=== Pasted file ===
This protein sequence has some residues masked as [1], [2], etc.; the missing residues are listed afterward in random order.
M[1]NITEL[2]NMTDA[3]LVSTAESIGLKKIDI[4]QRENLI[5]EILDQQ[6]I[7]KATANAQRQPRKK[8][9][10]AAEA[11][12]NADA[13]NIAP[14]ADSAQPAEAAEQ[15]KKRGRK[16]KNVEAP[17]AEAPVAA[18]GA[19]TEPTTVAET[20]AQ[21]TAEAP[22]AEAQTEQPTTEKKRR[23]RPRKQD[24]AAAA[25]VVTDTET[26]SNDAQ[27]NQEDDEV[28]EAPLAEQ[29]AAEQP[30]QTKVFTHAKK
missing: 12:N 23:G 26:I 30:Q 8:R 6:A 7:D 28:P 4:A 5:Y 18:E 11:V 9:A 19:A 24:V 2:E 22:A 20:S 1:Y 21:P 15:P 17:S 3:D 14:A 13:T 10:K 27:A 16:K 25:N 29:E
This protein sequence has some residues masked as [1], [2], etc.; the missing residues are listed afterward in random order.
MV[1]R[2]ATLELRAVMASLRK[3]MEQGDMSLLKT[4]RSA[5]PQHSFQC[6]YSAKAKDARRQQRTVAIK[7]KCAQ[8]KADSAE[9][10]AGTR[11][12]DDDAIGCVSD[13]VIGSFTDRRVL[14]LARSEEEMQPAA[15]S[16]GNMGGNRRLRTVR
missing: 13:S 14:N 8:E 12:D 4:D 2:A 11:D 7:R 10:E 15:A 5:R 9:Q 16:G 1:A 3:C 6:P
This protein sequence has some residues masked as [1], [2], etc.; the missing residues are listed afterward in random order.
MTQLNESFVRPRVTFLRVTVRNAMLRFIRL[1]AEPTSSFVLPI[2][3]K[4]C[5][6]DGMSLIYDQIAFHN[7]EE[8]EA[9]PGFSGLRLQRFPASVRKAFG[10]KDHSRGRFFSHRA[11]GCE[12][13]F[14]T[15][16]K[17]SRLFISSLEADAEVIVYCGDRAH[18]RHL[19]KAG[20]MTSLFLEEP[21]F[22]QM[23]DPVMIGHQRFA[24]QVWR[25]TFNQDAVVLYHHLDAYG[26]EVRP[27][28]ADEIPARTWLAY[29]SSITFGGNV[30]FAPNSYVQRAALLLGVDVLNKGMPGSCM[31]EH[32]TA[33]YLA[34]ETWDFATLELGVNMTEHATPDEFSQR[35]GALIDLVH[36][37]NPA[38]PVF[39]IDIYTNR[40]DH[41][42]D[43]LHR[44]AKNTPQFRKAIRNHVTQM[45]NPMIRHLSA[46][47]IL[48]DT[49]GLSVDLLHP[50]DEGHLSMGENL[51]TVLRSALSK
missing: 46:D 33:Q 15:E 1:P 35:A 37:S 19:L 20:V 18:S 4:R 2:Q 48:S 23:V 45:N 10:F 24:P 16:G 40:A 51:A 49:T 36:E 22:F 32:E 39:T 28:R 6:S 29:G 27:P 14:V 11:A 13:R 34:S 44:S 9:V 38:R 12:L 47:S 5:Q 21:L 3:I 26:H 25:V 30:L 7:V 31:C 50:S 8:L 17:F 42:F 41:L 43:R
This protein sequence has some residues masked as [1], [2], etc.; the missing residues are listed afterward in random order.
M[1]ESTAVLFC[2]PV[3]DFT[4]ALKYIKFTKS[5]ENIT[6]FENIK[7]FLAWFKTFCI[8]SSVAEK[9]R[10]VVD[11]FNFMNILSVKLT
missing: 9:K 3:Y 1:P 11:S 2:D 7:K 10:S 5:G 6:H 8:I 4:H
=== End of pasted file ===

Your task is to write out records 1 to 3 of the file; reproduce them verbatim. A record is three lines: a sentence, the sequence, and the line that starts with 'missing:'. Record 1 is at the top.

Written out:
This protein sequence has some residues masked as [1], [2], etc.; the missing residues are listed afterward in random order.
M[1]NITEL[2]NMTDA[3]LVSTAESIGLKKIDI[4]QRENLI[5]EILDQQ[6]I[7]KATANAQRQPRKK[8][9][10]AAEA[11][12]NADA[13]NIAP[14]ADSAQPAEAAEQ[15]KKRGRK[16]KNVEAP[17]AEAPVAA[18]GA[19]TEPTTVAET[20]AQ[21]TAEAP[22]AEAQTEQPTTEKKRR[23]RPRKQD[24]AAAA[25]VVTDTET[26]SNDAQ[27]NQEDDEV[28]EAPLAEQ[29]AAEQP[30]QTKVFTHAKK
missing: 12:N 23:G 26:I 30:Q 8:R 6:A 7:D 28:P 4:A 5:Y 18:E 11:V 9:A 19:A 24:V 2:E 22:A 20:S 1:Y 21:P 15:P 17:S 3:D 14:A 13:T 10:K 27:A 16:K 25:N 29:E
This protein sequence has some residues masked as [1], [2], etc.; the missing residues are listed afterward in random order.
MV[1]R[2]ATLELRAVMASLRK[3]MEQGDMSLLKT[4]RSA[5]PQHSFQC[6]YSAKAKDARRQQRTVAIK[7]KCAQ[8]KADSAE[9][10]AGTR[11][12]DDDAIGCVSD[13]VIGSFTDRRVL[14]LARSEEEMQPAA[15]S[16]GNMGGNRRLRTVR
missing: 13:S 14:N 8:E 12:D 4:D 2:A 11:D 7:R 10:E 15:A 5:R 9:Q 16:G 1:A 3:C 6:P
This protein sequence has some residues masked as [1], [2], etc.; the missing residues are listed afterward in random order.
MTQLNESFVRPRVTFLRVTVRNAMLRFIRL[1]AEPTSSFVLPI[2][3]K[4]C[5][6]DGMSLIYDQIAFHN[7]EE[8]EA[9]PGFSGLRLQRFPASVRKAFG[10]KDHSRGRFFSHRA[11]GCE[12][13]F[14]T[15][16]K[17]SRLFISSLEADAEVIVYCGDRAH[18]RHL[19]KAG[20]MTSLFLEEP[21]F[22]QM[23]DPVMIGHQRFA[24]QVWR[25]TFNQDAVVLYHHLDAYG[26]EVRP[27][28]ADEIPARTWLAY[29]SSITFGGNV[30]FAPNSYVQRAALLLGVDVLNKGMPGSCM[31]EH[32]TA[33]YLA[34]ETWDFATLELGVNMTEHATPDEFSQR[35]GALIDLVH[36][37]NPA[38]PVF[39]IDIYTNR[40]DH[41][42]D[43]LHR[44]AKNTPQFRKAIRNHVTQM[45]NPMIRHLSA[46][47]IL[48]DT[49]GLSVDLLHP[50]DEGHLSMGENL[51]TVLRSALSK
missing: 46:D 33:Q 15:E 1:P 35:A 37:S 19:L 20:V 18:S 4:R 2:Q 48:S 23:V 45:N 10:F 24:P 16:G 40:A 51:A 49:T 36:E 22:F 32:E 39:T 28:R 6:S 29:G 27:P 14:V 11:A 13:R 34:S 44:S 9:V 38:R 12:L 47:S 5:Q 21:L 3:I 26:H 25:V 30:L 7:V 31:C 50:S 8:L 17:F 42:F 41:L 43:R